It was a banner year for wind-energy in 2008, with the U.S. installing enough wind turbines to power two million homes and surpassing Germany to become the country with the most capability of generating power from wind. But can the U.S. remain in the lead in the midst of the recession?
A report released Monday by two wind-power advocacy organizations—the Brussels-based Global Wind Energy Council (GWEC) and Washington, D.C.'s American Wind Energy Association (AWEA)—showed that the U.S. doubled its capacity to create wind power last year. Meanwhile, a clean-energy analyst at investment bank Jeffries & Co., Michael McNamara, told Reuters that the U.S. will become the world's top solar producer this year. (Update [Feb. 6]: McNamara tells us today that the statement attributed to him wasn't quite right. "The U.S. will likely be the biggest producer of solar power in the future," he said.) More than 1,000 megawatts in solar power capacity were installed in the U.S. last year, says Monique Hanis, a spokesperson for the Solar Energy Industries Association (SEIA).
So how to explain the slump in wind and solar installations reported in today's New York Times? Factories that manufacture turbine and panel components are laying off workers, and installations could fall by 30 to 50 percent, according to the Times report.
The GWEC and AWEA report was based on all of last year's wind projects: In 2007 and last year, more than 70 wind-power facilities opened or expanded; of those, 55 were in 2008, says Christine Real de Azua, an AWEA spokesperson. The problem now is that buying and installing turbines and solar panels requires lots of capital, and few investors are lending because of the credit crisis, Hanis and Real de Azua tell ScientificAmerican.com. Available tax credits for developers aren’t an incentive when they don’t have the revenue, they add.
"Because these are capital-intensive industries, 2009 is not going to be as good a year as 2008," Real de Azua says.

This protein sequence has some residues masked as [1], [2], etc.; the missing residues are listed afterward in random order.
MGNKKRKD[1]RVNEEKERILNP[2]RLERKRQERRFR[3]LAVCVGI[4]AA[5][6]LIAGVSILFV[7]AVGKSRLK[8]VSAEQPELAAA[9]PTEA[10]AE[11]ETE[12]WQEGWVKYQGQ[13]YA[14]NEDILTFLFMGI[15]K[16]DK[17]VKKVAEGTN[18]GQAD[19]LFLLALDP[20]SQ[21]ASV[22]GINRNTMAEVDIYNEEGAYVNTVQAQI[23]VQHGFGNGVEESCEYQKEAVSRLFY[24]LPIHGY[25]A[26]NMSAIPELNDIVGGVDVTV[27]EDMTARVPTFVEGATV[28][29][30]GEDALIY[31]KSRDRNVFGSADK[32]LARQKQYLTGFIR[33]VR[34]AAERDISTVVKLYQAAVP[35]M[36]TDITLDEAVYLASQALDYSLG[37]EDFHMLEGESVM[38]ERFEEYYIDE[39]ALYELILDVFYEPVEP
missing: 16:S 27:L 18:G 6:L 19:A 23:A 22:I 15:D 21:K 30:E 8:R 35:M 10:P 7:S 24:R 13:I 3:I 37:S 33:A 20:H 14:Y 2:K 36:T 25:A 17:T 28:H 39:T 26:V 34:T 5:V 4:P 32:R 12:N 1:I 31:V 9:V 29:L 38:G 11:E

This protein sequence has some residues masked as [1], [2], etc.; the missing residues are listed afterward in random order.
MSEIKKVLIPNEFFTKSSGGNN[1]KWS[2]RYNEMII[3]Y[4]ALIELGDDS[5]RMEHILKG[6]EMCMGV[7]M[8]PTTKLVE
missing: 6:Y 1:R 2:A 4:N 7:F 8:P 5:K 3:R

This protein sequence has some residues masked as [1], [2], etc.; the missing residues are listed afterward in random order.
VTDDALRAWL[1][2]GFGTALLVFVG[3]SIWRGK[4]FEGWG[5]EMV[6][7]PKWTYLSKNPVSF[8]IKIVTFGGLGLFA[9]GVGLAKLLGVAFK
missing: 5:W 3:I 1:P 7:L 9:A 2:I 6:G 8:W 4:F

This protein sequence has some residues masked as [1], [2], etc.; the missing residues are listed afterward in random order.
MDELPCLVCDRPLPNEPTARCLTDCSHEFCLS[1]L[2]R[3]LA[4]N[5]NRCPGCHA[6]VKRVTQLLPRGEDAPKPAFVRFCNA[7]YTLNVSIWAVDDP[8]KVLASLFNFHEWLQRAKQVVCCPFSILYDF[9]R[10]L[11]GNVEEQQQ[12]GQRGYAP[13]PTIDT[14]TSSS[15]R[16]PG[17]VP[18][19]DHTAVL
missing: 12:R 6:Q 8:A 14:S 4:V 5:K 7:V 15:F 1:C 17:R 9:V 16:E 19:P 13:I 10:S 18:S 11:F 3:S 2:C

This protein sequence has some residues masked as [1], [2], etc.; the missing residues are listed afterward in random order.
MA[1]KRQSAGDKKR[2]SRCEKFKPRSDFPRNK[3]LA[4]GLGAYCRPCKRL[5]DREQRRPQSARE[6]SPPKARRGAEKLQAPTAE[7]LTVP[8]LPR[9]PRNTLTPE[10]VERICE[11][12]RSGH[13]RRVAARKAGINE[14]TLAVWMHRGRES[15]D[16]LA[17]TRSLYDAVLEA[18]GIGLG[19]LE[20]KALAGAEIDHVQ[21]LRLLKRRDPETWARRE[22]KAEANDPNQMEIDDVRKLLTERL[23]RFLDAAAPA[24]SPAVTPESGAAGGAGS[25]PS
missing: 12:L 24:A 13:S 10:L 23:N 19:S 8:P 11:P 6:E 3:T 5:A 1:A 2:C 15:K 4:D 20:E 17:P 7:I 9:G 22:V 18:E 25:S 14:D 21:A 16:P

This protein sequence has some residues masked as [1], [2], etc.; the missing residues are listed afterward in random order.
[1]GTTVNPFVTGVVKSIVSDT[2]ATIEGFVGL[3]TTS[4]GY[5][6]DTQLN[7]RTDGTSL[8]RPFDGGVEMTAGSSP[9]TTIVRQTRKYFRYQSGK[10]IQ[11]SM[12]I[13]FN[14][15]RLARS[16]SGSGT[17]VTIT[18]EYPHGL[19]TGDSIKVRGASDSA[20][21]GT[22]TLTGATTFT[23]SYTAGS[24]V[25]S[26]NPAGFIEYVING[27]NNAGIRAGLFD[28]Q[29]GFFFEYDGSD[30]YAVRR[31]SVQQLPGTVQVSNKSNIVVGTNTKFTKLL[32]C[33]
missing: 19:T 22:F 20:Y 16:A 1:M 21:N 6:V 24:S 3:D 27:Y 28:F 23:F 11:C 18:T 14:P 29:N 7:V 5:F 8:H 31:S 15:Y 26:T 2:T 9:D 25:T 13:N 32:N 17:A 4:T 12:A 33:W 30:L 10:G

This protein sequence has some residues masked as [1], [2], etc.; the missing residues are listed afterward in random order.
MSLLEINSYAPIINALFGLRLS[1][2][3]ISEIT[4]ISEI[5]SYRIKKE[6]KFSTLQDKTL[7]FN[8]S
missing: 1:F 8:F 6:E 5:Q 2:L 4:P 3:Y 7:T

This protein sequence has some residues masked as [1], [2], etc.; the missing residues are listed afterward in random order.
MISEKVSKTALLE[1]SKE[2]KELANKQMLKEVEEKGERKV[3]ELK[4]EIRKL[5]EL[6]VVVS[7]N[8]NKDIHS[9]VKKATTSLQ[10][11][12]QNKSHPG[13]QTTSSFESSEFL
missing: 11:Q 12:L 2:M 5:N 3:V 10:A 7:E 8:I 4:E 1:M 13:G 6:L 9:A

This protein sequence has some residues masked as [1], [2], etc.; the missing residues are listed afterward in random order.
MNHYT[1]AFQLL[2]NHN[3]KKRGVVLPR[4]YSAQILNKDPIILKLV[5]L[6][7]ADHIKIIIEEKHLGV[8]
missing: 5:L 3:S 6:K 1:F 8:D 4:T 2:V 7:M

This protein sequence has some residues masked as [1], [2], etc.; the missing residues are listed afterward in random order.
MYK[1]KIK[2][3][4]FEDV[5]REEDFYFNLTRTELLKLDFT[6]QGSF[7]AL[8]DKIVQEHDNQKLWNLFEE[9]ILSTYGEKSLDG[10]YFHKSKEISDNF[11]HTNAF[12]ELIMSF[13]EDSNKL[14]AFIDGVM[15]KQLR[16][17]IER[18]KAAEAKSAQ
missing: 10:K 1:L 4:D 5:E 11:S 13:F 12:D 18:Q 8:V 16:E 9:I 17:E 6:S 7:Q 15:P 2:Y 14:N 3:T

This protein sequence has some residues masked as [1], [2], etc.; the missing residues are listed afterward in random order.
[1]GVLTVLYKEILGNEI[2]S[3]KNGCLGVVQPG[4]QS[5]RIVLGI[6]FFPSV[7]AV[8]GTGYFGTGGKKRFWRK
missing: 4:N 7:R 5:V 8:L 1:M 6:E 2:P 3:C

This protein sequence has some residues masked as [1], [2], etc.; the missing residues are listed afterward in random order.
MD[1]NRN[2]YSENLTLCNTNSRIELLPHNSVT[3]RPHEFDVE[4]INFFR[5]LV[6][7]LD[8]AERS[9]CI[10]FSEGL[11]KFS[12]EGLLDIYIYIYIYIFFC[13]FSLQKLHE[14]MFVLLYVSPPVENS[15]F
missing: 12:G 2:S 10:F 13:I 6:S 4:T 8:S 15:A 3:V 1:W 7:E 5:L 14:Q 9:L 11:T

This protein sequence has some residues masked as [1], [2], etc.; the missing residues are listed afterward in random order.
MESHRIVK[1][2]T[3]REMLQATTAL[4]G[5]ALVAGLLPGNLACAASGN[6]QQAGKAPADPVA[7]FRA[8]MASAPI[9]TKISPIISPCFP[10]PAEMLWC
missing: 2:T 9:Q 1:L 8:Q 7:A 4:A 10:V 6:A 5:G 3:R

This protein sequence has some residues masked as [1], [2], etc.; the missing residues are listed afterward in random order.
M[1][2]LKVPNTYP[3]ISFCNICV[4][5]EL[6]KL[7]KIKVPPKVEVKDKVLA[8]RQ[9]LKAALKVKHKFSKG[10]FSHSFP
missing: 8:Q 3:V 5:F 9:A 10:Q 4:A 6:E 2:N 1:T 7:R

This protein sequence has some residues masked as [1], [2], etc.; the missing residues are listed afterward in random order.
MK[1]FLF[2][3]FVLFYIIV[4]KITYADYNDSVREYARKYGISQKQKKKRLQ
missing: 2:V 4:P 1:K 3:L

The stalled projects are a concern for the industry, because while the U.S. may have plenty of alt-power-generating capability, clean energy still accounts for a fraction of the electricity produced. Less than 1 percent of U.S. energy comes from solar, according to SEIA. Between 1.5 and 2 percent of U.S. power comes from wind, Real de Azua says, compared with more than 20 percent of Denmark's electricity.
The U.S. has the ability to catch up with Denmark by 2030, according to a Department of Energy report (to which AWEA contributed) released last year. And clean energy, a platform of President Obama's administration, could get a boost in the economic stimulus package: The House version of the bill would allow companies to either use the tax credit or apply for a federal grant to get financing for wind farms or solar projects. The Senate version doesn’t contain that provision.
"There has been a lot of demand for wind as a new source of energy, but they [developers] need the financing to reach the finish line," Real de Azua says. "A lot will depend on the policies put in place, especially the stimulus bill. If it's well crafted, that will make a difference."
Image © iStockphoto/Stephen Strathdee